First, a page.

HomePractical AdviceOrchestralComedy hits the right note at BBC Proms

Comedy hits the right note at BBC Proms

The very first Comedy Prom took place over the weekend (August 13th), signalling a change to the 117-year-old concert.
Musician and comedian Tim Minchin, who recently composed the score to the new musical of Roald Dahl’s Matilda, hosted the event and was joined by a number of guests.
Musical cabaret duo Kit and The Widow performed at the event, as well as the Mongrels, soprano Susan Bullock and British pianist Danny Driver.
Comedienne Sue Perkins, who won the BBC’s Maestro competition to win the chance to conduct the BBC Concert Orchestra at the Proms in the Park last year, returned to the Proms stage for an evening of comedy and music.
The night was used to mark the centenary year of Franz Reizenstein and his Concerto Populaire, in which favourite piano concertos are raced through in quick succession.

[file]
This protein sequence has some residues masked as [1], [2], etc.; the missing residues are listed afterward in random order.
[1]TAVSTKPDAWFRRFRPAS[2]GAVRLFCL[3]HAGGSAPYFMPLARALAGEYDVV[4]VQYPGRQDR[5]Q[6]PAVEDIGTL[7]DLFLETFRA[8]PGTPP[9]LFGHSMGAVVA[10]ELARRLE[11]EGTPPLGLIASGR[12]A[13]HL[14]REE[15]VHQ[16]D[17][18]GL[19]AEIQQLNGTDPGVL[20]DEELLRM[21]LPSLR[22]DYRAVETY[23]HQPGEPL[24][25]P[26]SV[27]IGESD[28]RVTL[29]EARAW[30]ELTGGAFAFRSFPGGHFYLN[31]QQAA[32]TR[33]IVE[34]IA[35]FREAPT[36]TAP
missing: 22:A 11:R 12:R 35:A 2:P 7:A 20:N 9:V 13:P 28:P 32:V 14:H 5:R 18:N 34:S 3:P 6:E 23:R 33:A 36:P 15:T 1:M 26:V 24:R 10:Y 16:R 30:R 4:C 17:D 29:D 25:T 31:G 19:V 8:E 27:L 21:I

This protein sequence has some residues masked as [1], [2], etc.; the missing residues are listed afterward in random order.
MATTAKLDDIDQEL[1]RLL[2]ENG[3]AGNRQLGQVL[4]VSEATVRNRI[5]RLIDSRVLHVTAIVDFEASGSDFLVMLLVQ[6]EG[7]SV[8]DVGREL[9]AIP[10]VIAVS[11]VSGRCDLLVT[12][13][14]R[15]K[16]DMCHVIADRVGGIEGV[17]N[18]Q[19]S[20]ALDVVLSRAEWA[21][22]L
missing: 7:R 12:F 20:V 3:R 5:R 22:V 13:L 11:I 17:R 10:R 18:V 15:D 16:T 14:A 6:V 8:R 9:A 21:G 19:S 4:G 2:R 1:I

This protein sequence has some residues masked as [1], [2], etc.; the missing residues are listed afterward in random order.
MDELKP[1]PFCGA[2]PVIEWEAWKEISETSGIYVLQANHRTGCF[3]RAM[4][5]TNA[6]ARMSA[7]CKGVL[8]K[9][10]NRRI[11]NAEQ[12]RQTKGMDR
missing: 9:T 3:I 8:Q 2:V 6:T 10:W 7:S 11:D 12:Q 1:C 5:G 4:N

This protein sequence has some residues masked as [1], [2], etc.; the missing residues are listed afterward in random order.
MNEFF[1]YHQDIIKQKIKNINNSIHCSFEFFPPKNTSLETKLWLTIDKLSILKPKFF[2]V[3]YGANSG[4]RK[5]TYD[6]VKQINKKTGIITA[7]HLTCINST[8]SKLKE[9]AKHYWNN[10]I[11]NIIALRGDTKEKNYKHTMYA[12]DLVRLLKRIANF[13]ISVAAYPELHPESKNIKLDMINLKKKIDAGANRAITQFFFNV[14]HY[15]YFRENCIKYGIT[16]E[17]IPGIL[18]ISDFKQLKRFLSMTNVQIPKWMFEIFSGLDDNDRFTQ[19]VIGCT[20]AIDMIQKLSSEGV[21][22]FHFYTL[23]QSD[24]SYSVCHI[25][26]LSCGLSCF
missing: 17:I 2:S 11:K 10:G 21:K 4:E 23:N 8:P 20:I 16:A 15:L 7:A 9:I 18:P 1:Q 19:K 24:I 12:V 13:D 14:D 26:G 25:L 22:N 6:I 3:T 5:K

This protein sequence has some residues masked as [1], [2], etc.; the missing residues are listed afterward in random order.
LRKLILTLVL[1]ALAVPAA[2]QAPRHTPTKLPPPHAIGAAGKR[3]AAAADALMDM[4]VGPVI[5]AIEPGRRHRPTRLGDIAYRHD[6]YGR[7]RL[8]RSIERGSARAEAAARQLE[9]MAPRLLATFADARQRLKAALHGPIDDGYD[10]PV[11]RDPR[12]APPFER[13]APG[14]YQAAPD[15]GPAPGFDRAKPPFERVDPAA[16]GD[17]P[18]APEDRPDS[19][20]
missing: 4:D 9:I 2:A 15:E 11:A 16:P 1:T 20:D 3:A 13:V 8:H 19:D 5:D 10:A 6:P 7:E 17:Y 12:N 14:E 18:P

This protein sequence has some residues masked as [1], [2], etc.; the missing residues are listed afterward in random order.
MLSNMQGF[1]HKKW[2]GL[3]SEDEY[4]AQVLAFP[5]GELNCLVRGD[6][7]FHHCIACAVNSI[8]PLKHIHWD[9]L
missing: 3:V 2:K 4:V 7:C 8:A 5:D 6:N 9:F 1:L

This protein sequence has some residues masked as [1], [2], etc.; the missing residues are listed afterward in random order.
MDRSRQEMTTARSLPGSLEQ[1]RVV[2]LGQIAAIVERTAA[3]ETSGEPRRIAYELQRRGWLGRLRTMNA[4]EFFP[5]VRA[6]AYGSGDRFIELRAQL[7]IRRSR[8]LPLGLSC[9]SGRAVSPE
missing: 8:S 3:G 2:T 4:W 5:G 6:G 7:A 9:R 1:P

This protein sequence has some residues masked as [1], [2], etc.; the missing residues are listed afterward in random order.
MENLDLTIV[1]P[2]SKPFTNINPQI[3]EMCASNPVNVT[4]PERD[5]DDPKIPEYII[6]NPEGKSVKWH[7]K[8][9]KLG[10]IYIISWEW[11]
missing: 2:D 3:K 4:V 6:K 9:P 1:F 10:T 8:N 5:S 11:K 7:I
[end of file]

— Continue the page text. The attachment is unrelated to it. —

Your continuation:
Speaking ahead of the concert, Tim Minchin told Limelight Magazine that he hoped performing musical comedy in a sold-out Prom would make the BBC’s audience “more receptive to broader humour”.
“The energy in the Royal Albert Hall is going to be wonderful,” he gushed.
“It’s an incredible place to play; although it’s pretty cavernous, the circular design makes you feel like you’re walking onstage into a massive hug.”
A Comedy Proms is not the only ‘first’ taken by organisers this year. One of the 70 concerts performed during the season has been the first ever turntablist.
On August 6th, audiences were treated to Concerto for Turntables and Orchestra, composed by Sergei Prokofiev’s grandson Gabriel and performed by DJ Switch and the National Youth Orchestra of Great Britain.
In recent years, the Proms in the Park, nationwide park broadcasts of the Last Night of the Proms and family-oriented concerts have been created to bring the classical music concerts to a wider audience.
Highlights of the coming week include an all-Russian programme on violin performed by Lisa Batiashvili, including Stravinsky’s Petrushka, and works by Brahms performed by the Chamber Orchestra of Europe.

Must Read